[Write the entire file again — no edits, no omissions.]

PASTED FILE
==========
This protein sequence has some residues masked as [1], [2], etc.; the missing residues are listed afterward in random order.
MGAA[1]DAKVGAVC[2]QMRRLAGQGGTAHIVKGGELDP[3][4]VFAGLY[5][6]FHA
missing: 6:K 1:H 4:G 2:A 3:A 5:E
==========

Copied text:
This protein sequence has some residues masked as [1], [2], etc.; the missing residues are listed afterward in random order.
MGAA[1]DAKVGAVC[2]QMRRLAGQGGTAHIVKGGELDP[3][4]VFAGLY[5][6]FHA
missing: 6:K 1:H 4:G 2:A 3:A 5:E